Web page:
after having computed the path to the next loose hop (ABR/ASBR) that
   obeys the set of required constraints.  If no path satisfying the set
   of constraints can be found, then this SHOULD be treated as a path
   computation and signaling failure and a PathErr PErr message SHOULD be sent
   for the inter-domain TE LSP based on section 4.3.4 of [RSVP-TE]. [RFC3209].

   b) Case of stitched or nested LSP

   i) If the boundary LSR is a candidate LSR for intra-
                area intra-area H-LSP/S-LSP
   setup (the LSR has local policy for nesting or stitching), and if
   there is no H-LSP/S-LSP from this LSR to the next-hop boundary LSR
   that satisfies the constraints, it SHOULD signal a H-LSP/S-
                LSP H-LSP/S-LSP to the
   next-hop boundary LSR.  If pre-configured H-
                LSP(s) H-LSP(s) or S-LSP(s)
   already exist, then it will try to select from among those intra-domain intra-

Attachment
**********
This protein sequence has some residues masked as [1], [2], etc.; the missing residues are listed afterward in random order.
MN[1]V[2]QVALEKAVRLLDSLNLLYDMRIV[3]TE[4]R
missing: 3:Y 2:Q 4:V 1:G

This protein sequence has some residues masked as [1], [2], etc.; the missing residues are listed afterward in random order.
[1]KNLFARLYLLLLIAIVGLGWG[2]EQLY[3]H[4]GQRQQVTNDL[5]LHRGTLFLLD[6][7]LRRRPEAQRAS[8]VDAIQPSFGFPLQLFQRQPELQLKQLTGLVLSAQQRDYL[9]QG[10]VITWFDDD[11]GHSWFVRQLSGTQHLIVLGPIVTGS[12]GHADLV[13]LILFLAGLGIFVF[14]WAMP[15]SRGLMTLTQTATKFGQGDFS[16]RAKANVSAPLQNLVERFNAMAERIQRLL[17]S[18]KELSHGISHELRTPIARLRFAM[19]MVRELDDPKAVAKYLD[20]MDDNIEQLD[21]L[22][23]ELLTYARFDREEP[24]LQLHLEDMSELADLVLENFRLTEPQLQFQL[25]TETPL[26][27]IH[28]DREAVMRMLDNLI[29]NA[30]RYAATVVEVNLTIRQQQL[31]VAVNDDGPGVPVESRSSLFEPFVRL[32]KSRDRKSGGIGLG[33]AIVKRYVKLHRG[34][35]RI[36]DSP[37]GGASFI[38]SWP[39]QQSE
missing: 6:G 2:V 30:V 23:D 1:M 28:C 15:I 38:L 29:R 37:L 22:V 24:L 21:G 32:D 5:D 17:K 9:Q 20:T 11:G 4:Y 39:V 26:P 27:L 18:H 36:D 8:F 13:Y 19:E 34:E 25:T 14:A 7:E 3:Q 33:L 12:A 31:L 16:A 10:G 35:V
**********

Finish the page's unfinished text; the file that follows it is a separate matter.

domain LSPs.  Depending on local policy, it MAY signal a new H-LSP/S-LSP H-LSP/
   S-LSP if this selection fails.  If the H-LSP/S-LSP is successfully
   signaled or selected, it propagates the inter-domain Path message to
   the next-hop following the procedures described in [INTER-DOMAIN-SIG]. [I-D.ietf-ccamp-
   inter-domain-rsvp-te].  If, for some reason the dynamic H-LSP/S-LSP
   setup to the next-hop boundary LSR fails, then this SHOULD be treated
   as a path

 Vasseur, Ayyangar and Zhang                                         8 computation and signaling failure and a PathErr PErr message SHOULD
   be sent upstream for the inter-domain LSP.  Similarly, if selection
   of a preconfigured H-LSP/S-LSP fails and local policy prevents
   dynamic H-LSP/S this SHOULD be treated as a path computation and
   signaling failure and a PathErr PErr SHOULD be sent upstream for the
                inter-domain inter-
   domain TE LSP.  In both these cases procedures described in section
   4.3.4 of [RSVP-TE] [RFC3209] SHOULD be followed to handle the failure.